‘Splendour’ at Berkeley’s Aurora Theatre: Remarkable, intriguing

By Emily S. Mendel, Berkeleyside, July 5th, 2017

L to r: Gilma (Sam Jackson), Micheleine (Lorri Holt), Genevieve (Mia Tagano), and Kathryn (Denmo Ibrahim) share a toast to the evening with chili vodka in Aurora Theatre Company’s Splendour. Photo: David Allen

Four women wait in a luxurious yet austere room in an unnamed eastern European city waiting for an important man who may never arrive. This is the premise of Splendour by the U.K.’s Abi Morgan (screenwriter of Suffragette and The Iron Lady), an intriguing glimpse into women’s relationships, the vagaries of language and the fragility of power and politics. While Spendour is definitively remarkable theatre, at times I didn’t understand the actions and inactions of the characters.

The play is set in the treasured palatial home of Michelene (Lorri Holt, The Aspern Papers), wife of a dictator. All appears calm and controlled at first, but the rumbling of gunshots betrays the likely reason for her husband’s absence. Extravagantly dressed in her jewels and zebra shoes and overtly composed, Michelene has imposed on her widowed “best friend” Genevieve (Mia Tagano) to join her as she waits for her long-delayed husband to arrive.

Michelene is trying to entertain Kathryn, a hard-edged news photographer (Denmo Ibrahim, Betrayed) who wishes she were in the midst of the street action, and her interpreter, the light-fingered, apolitical Gilma (Sam Jackson). Kathryn has come by appointment to photograph the dictator, so his absence, the gun fire and fragments of news about closed streets and gathering crowds are at first disquieting, then alarming. Fueled by chili vodka, nervous energy and formulaic chit-chat, Michelene is driven to continue to play the perfect hostess despite the emerging truth. She seems incapable of taking action without her husband guiding her.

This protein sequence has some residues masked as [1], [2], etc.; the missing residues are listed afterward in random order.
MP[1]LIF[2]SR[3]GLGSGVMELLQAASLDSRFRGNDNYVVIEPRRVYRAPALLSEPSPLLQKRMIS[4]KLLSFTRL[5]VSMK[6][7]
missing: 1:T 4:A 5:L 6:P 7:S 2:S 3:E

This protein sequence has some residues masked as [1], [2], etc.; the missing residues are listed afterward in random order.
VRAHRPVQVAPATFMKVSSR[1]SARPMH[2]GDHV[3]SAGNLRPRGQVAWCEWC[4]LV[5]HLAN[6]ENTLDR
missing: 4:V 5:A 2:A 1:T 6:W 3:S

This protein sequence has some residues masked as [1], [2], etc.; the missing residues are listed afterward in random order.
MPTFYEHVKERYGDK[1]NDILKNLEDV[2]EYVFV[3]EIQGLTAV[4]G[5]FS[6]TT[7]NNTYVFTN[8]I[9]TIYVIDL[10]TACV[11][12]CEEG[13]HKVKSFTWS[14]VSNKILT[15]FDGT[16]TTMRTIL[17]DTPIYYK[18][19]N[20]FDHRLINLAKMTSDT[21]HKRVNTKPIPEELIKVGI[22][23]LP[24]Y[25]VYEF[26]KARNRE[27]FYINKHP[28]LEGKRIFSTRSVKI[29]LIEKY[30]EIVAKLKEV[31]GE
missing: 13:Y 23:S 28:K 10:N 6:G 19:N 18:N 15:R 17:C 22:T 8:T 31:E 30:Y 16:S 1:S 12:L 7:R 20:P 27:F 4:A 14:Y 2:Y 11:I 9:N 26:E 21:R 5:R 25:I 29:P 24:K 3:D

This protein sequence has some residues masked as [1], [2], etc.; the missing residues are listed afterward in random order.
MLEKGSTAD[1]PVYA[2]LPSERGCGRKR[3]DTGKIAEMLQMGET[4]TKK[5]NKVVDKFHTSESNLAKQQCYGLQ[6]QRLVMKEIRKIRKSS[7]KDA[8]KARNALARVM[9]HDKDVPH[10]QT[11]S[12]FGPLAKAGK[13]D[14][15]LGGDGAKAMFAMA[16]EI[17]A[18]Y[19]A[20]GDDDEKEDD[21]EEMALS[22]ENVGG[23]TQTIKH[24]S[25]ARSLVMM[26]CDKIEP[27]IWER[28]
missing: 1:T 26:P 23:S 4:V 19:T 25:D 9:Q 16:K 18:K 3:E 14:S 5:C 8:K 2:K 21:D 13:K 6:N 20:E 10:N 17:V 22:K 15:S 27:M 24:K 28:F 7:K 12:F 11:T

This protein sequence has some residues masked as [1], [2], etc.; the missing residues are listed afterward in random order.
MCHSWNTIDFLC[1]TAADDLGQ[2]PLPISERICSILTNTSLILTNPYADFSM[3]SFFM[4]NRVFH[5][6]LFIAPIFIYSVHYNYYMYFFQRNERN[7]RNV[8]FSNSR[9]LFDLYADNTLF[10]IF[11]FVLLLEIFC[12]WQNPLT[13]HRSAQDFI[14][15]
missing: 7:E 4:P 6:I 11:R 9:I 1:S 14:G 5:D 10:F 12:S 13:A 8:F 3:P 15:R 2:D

As they wait and pass the time, we learn more about these women through playwright Morgan’s fascinating device of revisiting portions of conversation and interposing them with the characters’ inner dialogues. Each time Gilma breaks the Venetian vase on the desk, a new fractured version of the same conversation re-starts with a different perspective and a change of mood. Deeper levels of the characters’ thoughts are exposed and more of their private selves are then revealed.

The characters have a touch of the clichéd about them, which is perhaps intentional (note their stereotypical labeling in the program’s cast list as The WifeThe Friend, etc.). Yet, their inner monologues reveal them as more three-dimensional. The scenario is made more complex and interesting because the entire drama is in English even though some of it should be in the country’s native tongue. Gilma is supposed to be translating from that foreign language, although the audience sees her interpreting English into English. Amusingly, she never translates verbatim.

Because of the repetition, separate monologues and English to English translations, Spendour is a difficult play to direct, but Tony-nominated director Barbara Damashek (American BuffaloThe LyonsFat Pig) succeeds admirably. The acting is also first-rate, and not easy, as the actors must subtly build tension until the climax of the 95-minute production.

Because of the format of Spendour, I left the theatre with many unanswered questions. For example, what is the nature of the hold that Michelene has over Genevieve? And what actually happened to Genevieve’s husband? And what is the subject of the painting? My interest in the drama is quite evident since I’ve posed the questions and imagined answers to these queries. Yet, at times, the playwright seemed more interested in the format of the play than its substance, which detracted a bit from the essence of the play — the plight of the characters.

Splendour runs through July 23.